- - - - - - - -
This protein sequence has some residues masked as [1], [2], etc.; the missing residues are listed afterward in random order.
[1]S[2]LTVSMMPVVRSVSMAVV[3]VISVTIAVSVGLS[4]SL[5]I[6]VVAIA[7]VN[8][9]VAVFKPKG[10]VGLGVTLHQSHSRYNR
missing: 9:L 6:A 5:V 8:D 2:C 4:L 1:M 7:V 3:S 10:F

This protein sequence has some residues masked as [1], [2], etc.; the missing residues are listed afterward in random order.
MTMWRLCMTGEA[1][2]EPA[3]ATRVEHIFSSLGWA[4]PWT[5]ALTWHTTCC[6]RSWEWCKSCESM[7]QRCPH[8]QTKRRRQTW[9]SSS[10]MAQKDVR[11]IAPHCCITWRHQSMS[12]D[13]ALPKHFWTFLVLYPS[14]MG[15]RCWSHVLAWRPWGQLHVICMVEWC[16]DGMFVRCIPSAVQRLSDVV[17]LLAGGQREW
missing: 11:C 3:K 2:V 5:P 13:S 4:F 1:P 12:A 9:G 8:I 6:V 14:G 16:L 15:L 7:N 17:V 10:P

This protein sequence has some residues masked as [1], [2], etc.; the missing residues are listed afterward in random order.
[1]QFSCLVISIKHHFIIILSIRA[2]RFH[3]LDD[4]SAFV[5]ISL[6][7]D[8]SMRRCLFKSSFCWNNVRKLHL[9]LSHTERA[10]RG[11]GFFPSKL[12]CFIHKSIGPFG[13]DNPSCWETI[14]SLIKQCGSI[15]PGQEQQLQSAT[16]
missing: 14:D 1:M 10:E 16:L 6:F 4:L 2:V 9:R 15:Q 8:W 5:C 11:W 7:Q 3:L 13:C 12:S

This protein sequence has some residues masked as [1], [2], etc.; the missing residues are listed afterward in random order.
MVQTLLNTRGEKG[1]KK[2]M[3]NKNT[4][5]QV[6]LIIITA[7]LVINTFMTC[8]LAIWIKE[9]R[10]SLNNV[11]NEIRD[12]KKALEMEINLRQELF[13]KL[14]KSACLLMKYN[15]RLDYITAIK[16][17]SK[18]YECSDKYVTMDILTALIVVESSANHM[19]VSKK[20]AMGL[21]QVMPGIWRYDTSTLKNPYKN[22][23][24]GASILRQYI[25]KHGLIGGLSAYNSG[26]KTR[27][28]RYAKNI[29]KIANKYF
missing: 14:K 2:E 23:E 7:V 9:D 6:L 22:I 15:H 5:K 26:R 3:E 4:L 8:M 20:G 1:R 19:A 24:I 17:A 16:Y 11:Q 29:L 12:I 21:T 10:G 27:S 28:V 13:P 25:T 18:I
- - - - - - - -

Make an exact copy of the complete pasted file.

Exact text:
This protein sequence has some residues masked as [1], [2], etc.; the missing residues are listed afterward in random order.
[1]S[2]LTVSMMPVVRSVSMAVV[3]VISVTIAVSVGLS[4]SL[5]I[6]VVAIA[7]VN[8][9]VAVFKPKG[10]VGLGVTLHQSHSRYNR
missing: 9:L 6:A 5:V 8:D 2:C 4:L 1:M 7:V 3:S 10:F

This protein sequence has some residues masked as [1], [2], etc.; the missing residues are listed afterward in random order.
MTMWRLCMTGEA[1][2]EPA[3]ATRVEHIFSSLGWA[4]PWT[5]ALTWHTTCC[6]RSWEWCKSCESM[7]QRCPH[8]QTKRRRQTW[9]SSS[10]MAQKDVR[11]IAPHCCITWRHQSMS[12]D[13]ALPKHFWTFLVLYPS[14]MG[15]RCWSHVLAWRPWGQLHVICMVEWC[16]DGMFVRCIPSAVQRLSDVV[17]LLAGGQREW
missing: 11:C 3:K 2:V 5:P 13:S 4:F 1:P 12:A 9:G 8:I 6:V 14:G 16:L 15:L 7:N 17:V 10:P

This protein sequence has some residues masked as [1], [2], etc.; the missing residues are listed afterward in random order.
[1]QFSCLVISIKHHFIIILSIRA[2]RFH[3]LDD[4]SAFV[5]ISL[6][7]D[8]SMRRCLFKSSFCWNNVRKLHL[9]LSHTERA[10]RG[11]GFFPSKL[12]CFIHKSIGPFG[13]DNPSCWETI[14]SLIKQCGSI[15]PGQEQQLQSAT[16]
missing: 14:D 1:M 10:E 16:L 6:F 4:L 2:V 9:R 15:Q 8:W 5:C 11:W 7:Q 3:L 13:C 12:S

This protein sequence has some residues masked as [1], [2], etc.; the missing residues are listed afterward in random order.
MVQTLLNTRGEKG[1]KK[2]M[3]NKNT[4][5]QV[6]LIIITA[7]LVINTFMTC[8]LAIWIKE[9]R[10]SLNNV[11]NEIRD[12]KKALEMEINLRQELF[13]KL[14]KSACLLMKYN[15]RLDYITAIK[16][17]SK[18]YECSDKYVTMDILTALIVVESSANHM[19]VSKK[20]AMGL[21]QVMPGIWRYDTSTLKNPYKN[22][23][24]GASILRQYI[25]KHGLIGGLSAYNSG[26]KTR[27][28]RYAKNI[29]KIANKYF
missing: 14:K 2:E 23:E 7:V 9:D 6:L 22:I 15:H 5:K 26:R 3:E 4:L 8:M 20:G 1:R 19:A 24:I 17:A 16:Y 11:Q 29:L 12:I 21:T 10:G 27:S 28:V 13:P 25:T 18:I